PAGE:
The petitioners do not contest these operative dates and assert, instead, that (1) the petitioners were without counsel until the day they filed their appeal, and accordingly the ten-day appeal period should be extended to preserve the petitioners' appeal rights (which I treat as an argument that the ten-day appeal period should be tolled), and (2) the ten-day appeal period prescribed by M.G.L. c. 149, § 27C(b)(4) is unconstitutional on its face because it "presents a hypertechnical bar to administrative review of an agency decision without any support in law, or reason" that would leave citizens (the petitioners among them) unable to seek review of Attorney General action such as the citation and penalty challenged here, and because the statute includes no provision by which the ten-day appeal period may be extended, whether for good cause shown or otherwise.

1. Extension and tolling of appeal period

Statutory limitations of time for commencing adjudicatory appeals at DALA challenging agency action, such as the ten-day period for appealing a fair labor citation prescribed by M.G.L. c. 149, § 27C(b)(4), are jurisdictional requirements that a forum such as DALA cannot extend, but the commencement or expiration of the time limit may be suspended, or "tolled," in limited circumstances. See Matter of Conroy Development Corp., Docket Nos. DEP-06-865/866/867, Recommended Final Decision, 14 DEPR 52, 56 (Mass. Div. of Admin. Law App., Apr. 27, 2007), adopted by Final Decision, 14 DEPR 182 (Mass. Dep't of Envtl. Prot., Aug. 23, 2007) (principle enunciated in context of 10-day limitation of time prescribed by the Wetlands Protection Act, M.G.L. c. 131, § 40, for seeking Department of Environmental Protection review of wetlands permits issued under the Act by local conservation commissions).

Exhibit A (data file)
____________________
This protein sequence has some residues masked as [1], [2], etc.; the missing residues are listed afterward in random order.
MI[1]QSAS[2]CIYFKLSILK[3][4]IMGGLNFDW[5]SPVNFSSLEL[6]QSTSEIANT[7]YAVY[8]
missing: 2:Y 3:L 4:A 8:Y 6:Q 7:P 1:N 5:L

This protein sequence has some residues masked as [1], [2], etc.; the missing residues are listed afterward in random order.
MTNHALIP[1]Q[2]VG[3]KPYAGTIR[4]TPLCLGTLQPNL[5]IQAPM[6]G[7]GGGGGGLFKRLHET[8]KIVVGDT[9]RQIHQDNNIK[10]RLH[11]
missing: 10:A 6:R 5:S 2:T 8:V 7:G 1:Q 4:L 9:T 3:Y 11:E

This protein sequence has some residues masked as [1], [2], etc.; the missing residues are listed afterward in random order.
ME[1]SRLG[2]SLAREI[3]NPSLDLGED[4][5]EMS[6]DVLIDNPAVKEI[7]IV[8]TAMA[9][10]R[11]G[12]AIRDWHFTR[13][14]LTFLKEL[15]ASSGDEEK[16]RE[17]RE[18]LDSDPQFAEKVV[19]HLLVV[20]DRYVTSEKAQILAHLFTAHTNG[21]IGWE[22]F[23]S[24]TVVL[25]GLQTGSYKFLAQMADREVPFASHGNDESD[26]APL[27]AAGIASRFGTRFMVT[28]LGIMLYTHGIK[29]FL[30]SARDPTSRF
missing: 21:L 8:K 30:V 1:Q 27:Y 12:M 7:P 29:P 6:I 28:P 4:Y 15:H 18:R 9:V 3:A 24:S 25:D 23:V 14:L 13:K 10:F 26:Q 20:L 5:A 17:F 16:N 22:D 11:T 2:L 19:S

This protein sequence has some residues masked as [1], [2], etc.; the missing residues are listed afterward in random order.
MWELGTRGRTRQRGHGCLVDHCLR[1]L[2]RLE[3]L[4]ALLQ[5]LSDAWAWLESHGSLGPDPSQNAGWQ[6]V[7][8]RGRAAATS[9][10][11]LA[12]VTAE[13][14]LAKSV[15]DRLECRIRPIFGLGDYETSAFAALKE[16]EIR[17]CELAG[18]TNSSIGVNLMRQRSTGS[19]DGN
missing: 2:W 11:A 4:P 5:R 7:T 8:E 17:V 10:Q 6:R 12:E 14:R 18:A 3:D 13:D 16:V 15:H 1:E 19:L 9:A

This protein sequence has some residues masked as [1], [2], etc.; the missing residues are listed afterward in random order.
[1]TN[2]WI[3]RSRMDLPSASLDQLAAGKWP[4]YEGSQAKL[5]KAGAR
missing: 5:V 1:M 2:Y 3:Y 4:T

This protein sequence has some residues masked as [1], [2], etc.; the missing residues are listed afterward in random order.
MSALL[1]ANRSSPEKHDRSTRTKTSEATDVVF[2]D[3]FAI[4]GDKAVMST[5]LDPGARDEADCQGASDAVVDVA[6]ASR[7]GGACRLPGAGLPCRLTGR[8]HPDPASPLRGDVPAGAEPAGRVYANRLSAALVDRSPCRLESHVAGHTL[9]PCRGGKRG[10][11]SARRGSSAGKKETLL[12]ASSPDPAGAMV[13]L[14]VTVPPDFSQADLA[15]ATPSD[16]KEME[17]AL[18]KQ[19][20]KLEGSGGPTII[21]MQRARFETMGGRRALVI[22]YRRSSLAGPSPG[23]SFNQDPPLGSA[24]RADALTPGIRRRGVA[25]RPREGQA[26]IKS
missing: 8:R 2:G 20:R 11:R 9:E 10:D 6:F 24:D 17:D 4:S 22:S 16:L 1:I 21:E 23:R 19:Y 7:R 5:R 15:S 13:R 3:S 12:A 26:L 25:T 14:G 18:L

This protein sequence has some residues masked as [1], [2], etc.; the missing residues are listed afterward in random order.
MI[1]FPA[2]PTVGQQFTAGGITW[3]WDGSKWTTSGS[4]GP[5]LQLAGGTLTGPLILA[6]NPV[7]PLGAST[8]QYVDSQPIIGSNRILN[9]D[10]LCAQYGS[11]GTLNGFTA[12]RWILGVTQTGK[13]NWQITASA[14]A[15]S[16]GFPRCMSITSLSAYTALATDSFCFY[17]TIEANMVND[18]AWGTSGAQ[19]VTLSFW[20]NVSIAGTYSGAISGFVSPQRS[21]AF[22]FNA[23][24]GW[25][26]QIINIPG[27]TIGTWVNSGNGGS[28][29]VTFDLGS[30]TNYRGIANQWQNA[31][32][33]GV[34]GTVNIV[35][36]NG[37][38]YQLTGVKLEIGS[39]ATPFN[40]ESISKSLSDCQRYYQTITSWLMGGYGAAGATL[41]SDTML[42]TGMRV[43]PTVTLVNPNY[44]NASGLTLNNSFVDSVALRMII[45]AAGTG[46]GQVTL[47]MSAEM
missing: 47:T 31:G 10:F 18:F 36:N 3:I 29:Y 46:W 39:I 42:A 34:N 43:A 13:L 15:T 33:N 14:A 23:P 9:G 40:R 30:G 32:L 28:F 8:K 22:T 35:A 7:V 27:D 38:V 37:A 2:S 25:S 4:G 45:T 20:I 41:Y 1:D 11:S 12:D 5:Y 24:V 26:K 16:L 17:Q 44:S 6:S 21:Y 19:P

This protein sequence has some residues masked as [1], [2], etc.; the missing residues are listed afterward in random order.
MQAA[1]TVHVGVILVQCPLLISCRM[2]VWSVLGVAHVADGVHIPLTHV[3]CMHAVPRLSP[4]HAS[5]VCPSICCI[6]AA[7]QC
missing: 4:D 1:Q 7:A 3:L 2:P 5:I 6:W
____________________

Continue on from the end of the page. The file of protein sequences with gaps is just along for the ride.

Tolls of statutory time limitations on appeals may be provided by statute-for example, M.G.L. c. 260, § 7, which tolls the time within which a minor or a person incapacitated by reason of mental illness may bring a claim-or by caselaw. Caselaw-based tolls recognize events or conduct beyond the control of the appealing party that genuinely cause it to miss the appeal deadline, among them defective notice of the action the party wishes to challenge, or some other action or omission by the opposing party that estops it from contesting the appeal as time-barred. See, e.g., White v. Peabody Construction Co., Inc., 386 Mass. 121, 434 N.E.2d 1015, 1023 (1982) (discussing estoppel to raise the statute of limitations as a defense in civil actions, under M.G.L. c. 260, § 12, where a defendant fraudulently conceals the existence of a cause of action-for example, by making representations that it knew or should have known would induce the plaintiff to defer bringing suit, and the plaintiff delayed doing so in reliance upon the representation). In contrast, some actions by others, including a defaulting party's own counsel, may not generate sufficient "extraordinary circumstance" to justify tolling the applicable limitations period, particularly when the party exercises no personal diligence in meeting a time limitation. Cf. Cordle v. Guarino, 428 F.3d 46, 48-49 (1st. Cir. 2005)(no tolling of time to file federal habeas petition on account of neglect by petitioners' counsel to file it or advise the petitioner of the deadline for doing so, petitioner's ignorance of the deadline, or the incarceration itself, because the petitioner waited eight years after her conviction, and over three years after the applicable time limit expired, before seeking habeas relief on her own). Similarly, confusion or mistaken impressions regarding appeal rights or the applicable appeal period does not suffice to toll the appeal period, and neither does the appealing party's belated recognition that it had grounds for appealing. See Conroy, 14 DEPR at 57; see also Matter ofThomsen, Docket No. 2002-085, Recommended Final Decision, 9 DEPR 281, 282-83 (Mass. Dep't of Envtl. Prot., Office of Admin. Law App., Dec. 5, 2002), adopted by Final Decision, 9 DEPR 281 (Mass. Dep't of Envtl. Prot., Dec. 12, 2002).